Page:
Images of the Rose Garden super-spreader event reveal no masks and no social distancing. But that has been par for the course with Donald Trump. Trump has repeatedly mocked mask-wearing, even taunting Joe Biden about it at Tuesday’s debate and claiming that there had never been any adverse consequences from his flaunting the coronavirus rules laid down by his own CDC. At the debate itself, the First Family refused to wear masks even though they were required to do so. To her undying shame, Melania Trump was very likely infectious at that point. “National embarrassment” doesn’t begin to cover it.
Pence should be protected to avoid constitutional crisis
On top of that, we’ve avoided a constitutional crisis by an accident in the seating arrangement. Pictures from the Rose Garden event show Vice-President Pence sitting directly across the central aisle from Melania Trump with KellyAnne Conway immediately behind her. Had Pence been seated in a slightly different place, he might now be infected. There is no formal mechanism for replacing an incapacitated vice-president. If both Trump and Pence become severely ill, literally no-one will be in charge.
And yet, the president and his advisors have learned absolutely nothing. When the president is known to be at risk, America must protect the vice-president’s health and safety at all costs. To do otherwise risks an unprecedented disaster. Pence should be in a bunker at an undisclosed location. Instead, he’s scheduled to hold a live, no doubt crowded and maskless, rally in Arizona on Oct. 8. Allowing Pence to campaign with a pandemic raging and an infected president in the hospital is an act of sabotage against both the American government and the Constitution. This isn’t just bad judgement. It’s completely reckless. Who cares about safeguarding America’s chain-of-command when you’ve got an election to win?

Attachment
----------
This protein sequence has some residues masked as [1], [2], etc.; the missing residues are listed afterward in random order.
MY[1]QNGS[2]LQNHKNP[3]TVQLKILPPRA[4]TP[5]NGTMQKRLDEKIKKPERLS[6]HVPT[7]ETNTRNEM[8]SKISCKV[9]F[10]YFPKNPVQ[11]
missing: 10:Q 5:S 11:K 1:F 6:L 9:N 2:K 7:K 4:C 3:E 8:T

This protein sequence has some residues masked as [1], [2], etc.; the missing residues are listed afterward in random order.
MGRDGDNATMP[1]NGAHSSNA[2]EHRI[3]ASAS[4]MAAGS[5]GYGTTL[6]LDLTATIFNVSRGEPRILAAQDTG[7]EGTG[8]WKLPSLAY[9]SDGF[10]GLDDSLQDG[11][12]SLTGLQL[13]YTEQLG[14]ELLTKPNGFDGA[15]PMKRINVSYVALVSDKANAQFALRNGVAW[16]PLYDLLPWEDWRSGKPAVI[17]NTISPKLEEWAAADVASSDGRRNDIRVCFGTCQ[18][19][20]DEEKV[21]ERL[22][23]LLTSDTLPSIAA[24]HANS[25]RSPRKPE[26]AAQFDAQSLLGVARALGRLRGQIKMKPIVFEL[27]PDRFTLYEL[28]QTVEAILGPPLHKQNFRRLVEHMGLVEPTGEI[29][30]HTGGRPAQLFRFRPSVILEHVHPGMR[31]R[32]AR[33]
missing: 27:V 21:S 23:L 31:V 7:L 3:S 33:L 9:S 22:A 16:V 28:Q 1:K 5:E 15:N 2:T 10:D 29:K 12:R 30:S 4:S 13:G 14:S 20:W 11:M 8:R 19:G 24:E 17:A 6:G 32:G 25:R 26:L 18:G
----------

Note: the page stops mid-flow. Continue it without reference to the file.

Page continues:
Trump contracts COVID-19: Presidential illness is a recurring concern in American politics
Policies are important, up to a point. When that 3 a.m. call comes, you want someone with intelligence and good judgement picking up the phone, regardless of their opinion on Obamacare. Donald Trump — and events — have demonstrated that Donald Trump has neither.
This Thanksgiving, there could well be over a quarter of a million empty seats at family tables all across America. Some of those may now be in Trump’s own inner circle. Every one of them deserved better. Sympathy is not absolution. Hold President Trump in your thoughts and prayers as he recovers from the coronavirus. Hold him accountable on Nov. 3.
Chris Truax, an appellate lawyer in San Diego and CEO of CertifiedVoter.com, is a member of USA TODAY’s Board of Contributors.
You can read diverse opinions from our Board of Contributors and other writers on the Opinion front page, on Twitter @usatodayopinion and in our daily Opinion newsletter. To respond to a column, submit a comment to firstname.lastname@example.org.
This article originally appeared on USA TODAY: Trump and COVID-19: How he corrupts us all